On topic with Dr. Dill: 

connection between breast cancer and gum disease

More than 250,000 Americans are diagnosed with breast cancer every year1 — and your oral health may play a factor in your risk. A number of studies have suggested women with gum disease can be at higher risk of developing breast cancer.

Some studies have found that postmenopausal women with gum disease may be more at risk of breast cancer than postmenopausal women who do not have gum disease. When combined with a history of smoking, the risk can be even higher.

Gum disease, also referred to as periodontal disease, can appear in several ways. In its earliest stages, gum disease can be painless with only minor signs. Good at-home oral health care and regular dental visits are both important to maintaining healthy gums and catching any issues early. Along with regular dental checkups, keep a watchful eye on your gums for any puffiness, consistent bleeding or if gums start pulling away from your teeth. Catching these signs early is critical, as starting treatment right away will help prevent a more serious case of gum disease from developing.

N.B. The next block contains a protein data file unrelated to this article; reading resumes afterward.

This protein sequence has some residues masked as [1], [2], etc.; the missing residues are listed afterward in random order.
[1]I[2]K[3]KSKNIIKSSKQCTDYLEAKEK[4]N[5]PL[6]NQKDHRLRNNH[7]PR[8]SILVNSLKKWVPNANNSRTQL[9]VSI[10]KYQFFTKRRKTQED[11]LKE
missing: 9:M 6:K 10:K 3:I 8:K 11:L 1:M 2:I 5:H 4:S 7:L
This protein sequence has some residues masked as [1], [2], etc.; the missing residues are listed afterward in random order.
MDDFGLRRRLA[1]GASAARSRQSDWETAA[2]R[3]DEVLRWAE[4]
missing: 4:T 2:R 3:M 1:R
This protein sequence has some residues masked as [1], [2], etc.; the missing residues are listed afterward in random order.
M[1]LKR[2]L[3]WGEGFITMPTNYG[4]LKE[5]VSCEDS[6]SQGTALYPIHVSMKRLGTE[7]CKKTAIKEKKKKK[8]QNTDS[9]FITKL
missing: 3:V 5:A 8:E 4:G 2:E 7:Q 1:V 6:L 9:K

The risk of breast cancer may be slightly higher for women who have gum disease.

One of the most common courses of treatment for any kind of cancer is chemotherapy. Like most medications and treatments, chemotherapy comes with a long list of potential side effects, including those that can influence oral health. If possible, see your dentist one month prior to starting chemotherapy treatment to help avoid serious oral health problems and lessen potential side effects.

Potential side effects of chemotherapy

Also known as patient charts, dental records include:

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    Painful mouth and gum inflammation

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    Difficulty eating, swallowing or talking

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    Dry mouth that may lead to tooth decay and gum disease

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    Burning, peeling or swelling of the tongue

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    Increased risk of mouth infection

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    Changes in taste

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    Mouth sores

Monthly self-exams are an important part of preventive care. Be sure to check for any hard lumps or abnormalities in your breast tissue.

1Centers for Disease Control and Prevention


Meet Delta Dental’s Vice President of Dental Science and Network Strategy, Joseph Dill, DDS. With more than 30 years of experience in the dental field, including eight in private practice and 16 in dental insurance, Dr. Dill provides expert insights and helpful advice to keep you smiling bright.

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